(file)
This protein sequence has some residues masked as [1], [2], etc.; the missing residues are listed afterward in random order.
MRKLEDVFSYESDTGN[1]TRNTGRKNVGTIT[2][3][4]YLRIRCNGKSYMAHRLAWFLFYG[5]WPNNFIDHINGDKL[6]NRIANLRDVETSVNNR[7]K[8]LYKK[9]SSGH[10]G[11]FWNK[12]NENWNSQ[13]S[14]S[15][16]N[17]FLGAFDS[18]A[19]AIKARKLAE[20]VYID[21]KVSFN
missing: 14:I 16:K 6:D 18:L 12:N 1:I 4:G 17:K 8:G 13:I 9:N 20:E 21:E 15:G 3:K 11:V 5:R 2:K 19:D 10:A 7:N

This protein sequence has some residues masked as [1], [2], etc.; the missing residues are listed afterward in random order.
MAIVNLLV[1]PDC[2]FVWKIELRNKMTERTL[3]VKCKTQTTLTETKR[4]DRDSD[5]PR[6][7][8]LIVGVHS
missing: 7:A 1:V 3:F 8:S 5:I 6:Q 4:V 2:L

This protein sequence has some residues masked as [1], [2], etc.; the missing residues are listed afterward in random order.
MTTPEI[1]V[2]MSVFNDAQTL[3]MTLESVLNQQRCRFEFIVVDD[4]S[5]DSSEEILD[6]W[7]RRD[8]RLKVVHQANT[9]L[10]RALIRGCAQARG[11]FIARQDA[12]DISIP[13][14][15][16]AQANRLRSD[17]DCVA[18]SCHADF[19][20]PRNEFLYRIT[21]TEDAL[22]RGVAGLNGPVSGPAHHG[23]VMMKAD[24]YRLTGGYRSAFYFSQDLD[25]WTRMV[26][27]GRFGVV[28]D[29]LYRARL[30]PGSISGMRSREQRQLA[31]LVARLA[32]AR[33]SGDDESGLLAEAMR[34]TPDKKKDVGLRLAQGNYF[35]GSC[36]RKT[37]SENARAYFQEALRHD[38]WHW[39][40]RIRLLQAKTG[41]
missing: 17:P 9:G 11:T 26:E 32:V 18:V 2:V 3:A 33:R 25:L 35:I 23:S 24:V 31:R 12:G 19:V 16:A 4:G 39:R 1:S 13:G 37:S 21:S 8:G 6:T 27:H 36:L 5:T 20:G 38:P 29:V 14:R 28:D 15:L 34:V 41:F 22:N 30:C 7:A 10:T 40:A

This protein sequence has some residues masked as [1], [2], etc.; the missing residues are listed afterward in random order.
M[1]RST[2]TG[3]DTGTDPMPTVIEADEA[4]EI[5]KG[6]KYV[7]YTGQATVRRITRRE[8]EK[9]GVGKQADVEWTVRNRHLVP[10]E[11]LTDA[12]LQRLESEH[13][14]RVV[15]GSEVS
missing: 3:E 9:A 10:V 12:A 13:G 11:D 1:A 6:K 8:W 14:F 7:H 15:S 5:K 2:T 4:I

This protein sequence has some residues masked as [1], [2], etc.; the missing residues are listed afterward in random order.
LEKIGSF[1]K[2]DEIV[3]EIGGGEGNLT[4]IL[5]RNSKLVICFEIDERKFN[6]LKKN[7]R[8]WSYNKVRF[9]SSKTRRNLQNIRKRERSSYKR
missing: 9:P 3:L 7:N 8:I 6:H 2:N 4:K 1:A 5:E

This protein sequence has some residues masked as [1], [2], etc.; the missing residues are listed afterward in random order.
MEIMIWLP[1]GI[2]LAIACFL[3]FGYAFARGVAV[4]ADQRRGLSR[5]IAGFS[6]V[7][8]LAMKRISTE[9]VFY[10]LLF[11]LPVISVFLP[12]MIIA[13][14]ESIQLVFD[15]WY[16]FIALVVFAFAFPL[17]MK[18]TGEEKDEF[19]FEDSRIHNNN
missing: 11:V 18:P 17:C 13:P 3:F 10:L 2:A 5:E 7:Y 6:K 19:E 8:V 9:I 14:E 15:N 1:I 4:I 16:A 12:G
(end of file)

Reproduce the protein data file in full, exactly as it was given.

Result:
This protein sequence has some residues masked as [1], [2], etc.; the missing residues are listed afterward in random order.
MRKLEDVFSYESDTGN[1]TRNTGRKNVGTIT[2][3][4]YLRIRCNGKSYMAHRLAWFLFYG[5]WPNNFIDHINGDKL[6]NRIANLRDVETSVNNR[7]K[8]LYKK[9]SSGH[10]G[11]FWNK[12]NENWNSQ[13]S[14]S[15][16]N[17]FLGAFDS[18]A[19]AIKARKLAE[20]VYID[21]KVSFN
missing: 14:I 16:K 6:D 18:L 12:N 1:I 4:G 17:K 8:G 13:I 9:N 20:E 21:E 15:G 3:K 11:V 5:R 2:K 19:D 10:A 7:N

This protein sequence has some residues masked as [1], [2], etc.; the missing residues are listed afterward in random order.
MAIVNLLV[1]PDC[2]FVWKIELRNKMTERTL[3]VKCKTQTTLTETKR[4]DRDSD[5]PR[6][7][8]LIVGVHS
missing: 7:A 1:V 3:F 8:S 5:I 6:Q 4:V 2:L

This protein sequence has some residues masked as [1], [2], etc.; the missing residues are listed afterward in random order.
MTTPEI[1]V[2]MSVFNDAQTL[3]MTLESVLNQQRCRFEFIVVDD[4]S[5]DSSEEILD[6]W[7]RRD[8]RLKVVHQANT[9]L[10]RALIRGCAQARG[11]FIARQDA[12]DISIP[13][14][15][16]AQANRLRSD[17]DCVA[18]SCHADF[19][20]PRNEFLYRIT[21]TEDAL[22]RGVAGLNGPVSGPAHHG[23]VMMKAD[24]YRLTGGYRSAFYFSQDLD[25]WTRMV[26][27]GRFGVV[28]D[29]LYRARL[30]PGSISGMRSREQRQLA[31]LVARLA[32]AR[33]SGDDESGLLAEAMR[34]TPDKKKDVGLRLAQGNYF[35]GSC[36]RKT[37]SENARAYFQEALRHD[38]WHW[39][40]RIRLLQAKTG[41]
missing: 17:P 9:G 11:T 26:E 32:V 18:V 2:V 3:A 33:R 25:L 35:I 23:S 24:V 31:R 12:G 19:V 16:A 4:G 39:R 1:S 13:G 37:S 21:S 8:G 6:T 27:H 36:L 5:T 20:G 38:P 29:V 14:R 28:D 15:L 34:V 41:F 22:N 30:C 7:A 10:T 40:A

This protein sequence has some residues masked as [1], [2], etc.; the missing residues are listed afterward in random order.
M[1]RST[2]TG[3]DTGTDPMPTVIEADEA[4]EI[5]KG[6]KYV[7]YTGQATVRRITRRE[8]EK[9]GVGKQADVEWTVRNRHLVP[10]E[11]LTDA[12]LQRLESEH[13][14]RVV[15]GSEVS
missing: 3:E 9:A 10:V 12:A 13:G 11:D 1:A 6:K 8:W 14:F 7:H 15:S 5:K 2:T 4:I

This protein sequence has some residues masked as [1], [2], etc.; the missing residues are listed afterward in random order.
LEKIGSF[1]K[2]DEIV[3]EIGGGEGNLT[4]IL[5]RNSKLVICFEIDERKFN[6]LKKN[7]R[8]WSYNKVRF[9]SSKTRRNLQNIRKRERSSYKR
missing: 9:P 3:L 7:N 8:I 6:H 2:N 4:K 1:A 5:E

This protein sequence has some residues masked as [1], [2], etc.; the missing residues are listed afterward in random order.
MEIMIWLP[1]GI[2]LAIACFL[3]FGYAFARGVAV[4]ADQRRGLSR[5]IAGFS[6]V[7][8]LAMKRISTE[9]VFY[10]LLF[11]LPVISVFLP[12]MIIA[13][14]ESIQLVFD[15]WY[16]FIALVVFAFAFPL[17]MK[18]TGEEKDEF[19]FEDSRIHNNN
missing: 11:V 18:P 17:C 13:P 3:F 10:L 2:A 5:E 7:Y 6:K 19:E 8:V 9:I 14:E 15:N 1:I 4:I 16:A 12:G